In divorce and child custody situations, the custodial parent is the one who was granted the most responsibility in caring for the child. They may have sole physical or legal custody. As such, the custodial parent typically receives child support payments from the noncustodial parent. These payments are intended to provide for and assist with the expenses associated with raising the child, such as food, shelter, clothing, medical care, and education.
The custodial parent has the legal right to spend child support payments in the best interests of the child, or how they see fit. However, they also have the legal responsibility to use those funds appropriately. If the custodial parent does not spend payments in a way that benefits or provides for the child, they could be charged with neglect, or even child abuse.
Further, the custodial parent also has a legal obligation to spend child support payments for the child’s expenses, and not their own. Thus, child support payments cannot be used for just anything, as this would be unfair to both the child and the noncustodial parent who is making the payments for the benefit of their child.
If the custodial parent is financially irresponsible, and is misusing child support payments, the noncustodial parent may be able to have the child support order modified. This can be rather difficult, and the parent may be required to first file an abuse or neglect charge. However, a court may modify the payments if they can determine that the modification is necessary and justified. Above all else, all decisions must be balanced with what is in the child’s best interests. Additionally, the parent seeking the modification of the child support payments must prove to the court that there has been a significant change in financial circumstances. This would prove that modification is in fact necessary.
As previously mentioned, in order to change a child support order, the parent seeking the change must petition the court for an order modification. Further, they must prove to the court that a modification is both necessary and in the best interest of the child affected. Generally, a modification would be granted if there has been a change in circumstances that would make the existing amount of child support payments unfair.
It is important to note that it is generally difficult to modify a child support order because the parents are legally responsible for the welfare of their child, and the courts take that responsibility seriously. Some of the common reasons for a change in child support payments include:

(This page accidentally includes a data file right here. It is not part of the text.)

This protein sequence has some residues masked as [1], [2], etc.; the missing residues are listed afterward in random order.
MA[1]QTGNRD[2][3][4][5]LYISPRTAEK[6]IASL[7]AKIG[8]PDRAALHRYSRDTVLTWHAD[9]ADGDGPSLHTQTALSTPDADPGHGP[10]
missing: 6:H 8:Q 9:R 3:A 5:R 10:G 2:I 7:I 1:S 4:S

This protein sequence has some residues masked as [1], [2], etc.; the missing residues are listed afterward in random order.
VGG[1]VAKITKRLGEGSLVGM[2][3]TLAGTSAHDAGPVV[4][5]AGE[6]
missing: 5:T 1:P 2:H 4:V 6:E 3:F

- Loss of job;
- Increased health insurance payments;
- Additional, special needs of the child;
- Unexpected or increased educational expenses;
- Increased income of the other parent; or
- Reduced income that “deviates substantially” from the state’s child support guidelines.
Of course, if you can prove that the custodial parent is using the child support payments irresponsibly, you may be able to have the custody order modified. However, as previously mentioned, a neglect or abuse charge is often required first.
Because of a custodial parent’s financial irresponsibility, it may be possible to have custody orders modified. The noncustodial parent may be able to argue to the court that the other parent is not responsibly caring for the child, and that a change in custody would be in the child’s best interest. This may be granted by proving a significant change in circumstances, as discussed above.
Some of the other common circumstances that would lead to seeking a change of custody include:
- The noncustodial parent’s work schedule changes in such a way that they are better suited to primarily care for the child;
- The noncustodial parent has moved closer to the child and is now able to care for the child;
- The child prefers the other parent and is old enough to state and defend such a preference;
- The custodial parent is otherwise irresponsible, such as being unable to get the child to school, substance abuse, physical abuse, etc.;
- The child’s main home environment is poor; or
- The child is struggling academically under the care of the custodial parent.
Once again, it can be difficult to have an order modified. This is because the court typically ensures that the original order is best suited to the specific family and circumstances. It is important to prove that a new custody order will actually better meet the child’s physical and emotional needs. Each jurisdiction will have their own set of criteria when determining whether to modify a custody order.
Generally, in order to petition for a court hearing in order to change custody, the requirements include:
- Filling out relevant court forms and having those forms reviewed by your attorney;
- Filing those forms with the court clerk;
- Serving papers to the other parent;
- Acquiring your court or mediation date; and
- Attending the court ordered mediation or court hearing.
If you are wishing to change your child support order, or your child custody order, it is in your best interest to consult with a skilled and knowledgeable family law attorney in your area. It is important to remember that you will need to prove both that the custodial parent is behaving irresponsibly, and that you are better suited to parenting the child. Further, you will need to prove that because of the other parent’s financial irresponsibility, a change in custody is in the child’s best interest.
An experienced family law attorney will be able to assist you in understanding your state’s specific laws, as well as advise you on your best course of legal action. Additionally, they will be able to represent your interests in court, as needed.